45% voters support California sports betting legalization
May 7, 2022
A mobile betting petition backed by several major online betting sites has amassed enough signatures to qualify for a statewide referendum, with millions of dollars offered to combat California's crippling homelessness crisis.
Californians for Solutions to Homelessness and Mental Health Support revealed that it had garnered 1.6 million signatures to put mobile betting on the November ballot. That's more than the required 997,139 signatures.
The state still needs to validate the signatures. According to the initiative, nearly $500 million in mobile sports betting revenue would go to housing and mental health programs.
The state's rising housing costs have displaced an estimated 155,000 individuals who live on the streets.
Numerous members of the gambling industry and state legislators are working to have in-person and mobile sports betting legalized in California, even though it has not yet been passed into law.
That means that the state might have online legal sports betting market within the next year or two.
Native Americans oppose the initiative
Several tribal casinos and smaller online sportsbooks have expressed opposition to the Californians for Solutions plan, claiming that its fees would restrict the number of organizations that could operate in the state.
Native American tribes will be able to offer online sports betting in exchange for a $10 million licensing fee and a $1 million renewal charge every five years under the proposed plan.
Aside from that, the initiative is at odds with a tribal-backed measure that has already qualified for the November ballot, one that would restrict retail sports betting to tribal casinos at specific horse racing venues. Horse racing interests paid a large sum to qualify for the initiative.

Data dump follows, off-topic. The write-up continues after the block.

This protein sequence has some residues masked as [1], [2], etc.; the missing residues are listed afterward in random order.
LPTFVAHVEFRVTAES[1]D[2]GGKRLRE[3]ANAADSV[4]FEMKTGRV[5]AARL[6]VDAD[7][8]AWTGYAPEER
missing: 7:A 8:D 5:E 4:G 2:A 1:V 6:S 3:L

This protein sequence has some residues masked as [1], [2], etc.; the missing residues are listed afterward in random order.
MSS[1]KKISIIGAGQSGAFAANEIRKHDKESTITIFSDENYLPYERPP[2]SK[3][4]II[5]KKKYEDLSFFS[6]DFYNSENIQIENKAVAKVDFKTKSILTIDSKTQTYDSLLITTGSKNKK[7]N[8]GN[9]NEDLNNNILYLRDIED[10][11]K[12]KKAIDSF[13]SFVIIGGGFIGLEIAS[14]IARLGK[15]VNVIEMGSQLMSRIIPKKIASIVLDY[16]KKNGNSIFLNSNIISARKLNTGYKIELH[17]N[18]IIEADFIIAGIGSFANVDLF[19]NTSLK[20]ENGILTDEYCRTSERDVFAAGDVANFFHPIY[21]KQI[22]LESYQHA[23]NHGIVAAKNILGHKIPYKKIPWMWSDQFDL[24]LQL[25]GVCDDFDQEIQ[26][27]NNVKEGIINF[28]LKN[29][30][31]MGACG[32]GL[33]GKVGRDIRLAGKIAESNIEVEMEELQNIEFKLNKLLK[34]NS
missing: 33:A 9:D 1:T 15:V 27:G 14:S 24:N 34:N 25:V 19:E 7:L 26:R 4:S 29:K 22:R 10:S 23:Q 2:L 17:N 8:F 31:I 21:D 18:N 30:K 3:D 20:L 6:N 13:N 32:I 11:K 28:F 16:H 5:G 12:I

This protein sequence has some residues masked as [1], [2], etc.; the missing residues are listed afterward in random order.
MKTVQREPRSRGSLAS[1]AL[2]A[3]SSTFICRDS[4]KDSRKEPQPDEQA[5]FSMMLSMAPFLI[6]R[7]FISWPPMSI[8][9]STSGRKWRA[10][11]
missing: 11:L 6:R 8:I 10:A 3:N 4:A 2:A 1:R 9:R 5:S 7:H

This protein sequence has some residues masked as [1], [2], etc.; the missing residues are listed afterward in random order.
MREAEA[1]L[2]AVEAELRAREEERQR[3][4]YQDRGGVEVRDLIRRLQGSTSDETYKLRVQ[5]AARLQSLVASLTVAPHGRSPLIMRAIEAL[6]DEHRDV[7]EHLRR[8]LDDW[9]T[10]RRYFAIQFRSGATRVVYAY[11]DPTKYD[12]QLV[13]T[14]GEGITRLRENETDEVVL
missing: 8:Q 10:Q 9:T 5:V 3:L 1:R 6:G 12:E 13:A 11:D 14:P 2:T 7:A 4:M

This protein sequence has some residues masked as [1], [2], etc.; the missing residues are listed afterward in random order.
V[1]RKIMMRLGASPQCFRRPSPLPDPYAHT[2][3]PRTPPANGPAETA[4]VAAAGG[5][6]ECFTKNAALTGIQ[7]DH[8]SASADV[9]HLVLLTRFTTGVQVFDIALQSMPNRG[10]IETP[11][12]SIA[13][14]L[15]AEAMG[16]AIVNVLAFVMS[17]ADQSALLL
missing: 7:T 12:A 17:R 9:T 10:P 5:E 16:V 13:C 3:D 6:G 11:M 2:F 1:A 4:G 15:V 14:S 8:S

As of now, the most significant contributions have come from the Cahuilla Indians of Agua Caliente near Palm Springs, the Mission Indians of Lakeside, and the Yocha Dehe Wintun Nation of rural Yolo County.
74 federally recognized tribes have entered into agreements with California, with 61 of them operating casinos and generating approximately $8 billion in income annually.
"Our concern with their measure is that it violates the historical decades-old sovereignty granted to tribes by California voters to be the operators of gaming in the state of California," said the spokesperson for Tribal Sovereignty and Safe Gaming, Rob Stutzman, during his interview with WABC-TV of Los Angeles.
In its most recent poll of registered voters in the state, the Berkeley IGS Poll questioned respondents' initial opinions on the proposal to legalize online sports betting.
With 45% inclined initially to vote Yes and 33% initially inclined to vote No, supporters of the Yes side currently outnumber opponents. Undecided voters make up a significant portion of the electorate, accounting for 22% of the total vote.
Regarding the initiative, between March 29 and April 4, David Binder Research interviewed 1,600 likely voters about California for Solutions issue and found that 59% of those polled said they would vote Yes, compared to 28% who said they would vote No and 13% who said they were uncertain.
Regardless of geographic region or political affiliation, an online poll indicated overwhelming support for the initiative.